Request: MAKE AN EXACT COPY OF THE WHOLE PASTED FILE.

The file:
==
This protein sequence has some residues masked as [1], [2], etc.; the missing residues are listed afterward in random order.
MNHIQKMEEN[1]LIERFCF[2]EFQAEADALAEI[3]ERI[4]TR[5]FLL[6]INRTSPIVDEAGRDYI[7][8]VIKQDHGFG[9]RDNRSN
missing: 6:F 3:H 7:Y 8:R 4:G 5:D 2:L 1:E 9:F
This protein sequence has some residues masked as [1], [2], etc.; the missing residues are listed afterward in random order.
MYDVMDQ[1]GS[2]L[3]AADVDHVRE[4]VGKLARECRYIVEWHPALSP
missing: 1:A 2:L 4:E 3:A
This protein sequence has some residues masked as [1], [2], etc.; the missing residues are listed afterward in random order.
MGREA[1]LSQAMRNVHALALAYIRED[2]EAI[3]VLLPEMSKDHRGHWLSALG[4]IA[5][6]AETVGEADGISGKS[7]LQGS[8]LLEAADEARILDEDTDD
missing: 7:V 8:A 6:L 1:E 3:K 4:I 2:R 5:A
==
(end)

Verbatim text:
This protein sequence has some residues masked as [1], [2], etc.; the missing residues are listed afterward in random order.
MNHIQKMEEN[1]LIERFCF[2]EFQAEADALAEI[3]ERI[4]TR[5]FLL[6]INRTSPIVDEAGRDYI[7][8]VIKQDHGFG[9]RDNRSN
missing: 6:F 3:H 7:Y 8:R 4:G 5:D 2:L 1:E 9:F
This protein sequence has some residues masked as [1], [2], etc.; the missing residues are listed afterward in random order.
MYDVMDQ[1]GS[2]L[3]AADVDHVRE[4]VGKLARECRYIVEWHPALSP
missing: 1:A 2:L 4:E 3:A
This protein sequence has some residues masked as [1], [2], etc.; the missing residues are listed afterward in random order.
MGREA[1]LSQAMRNVHALALAYIRED[2]EAI[3]VLLPEMSKDHRGHWLSALG[4]IA[5][6]AETVGEADGISGKS[7]LQGS[8]LLEAADEARILDEDTDD
missing: 7:V 8:A 6:L 1:E 3:K 4:I 2:R 5:A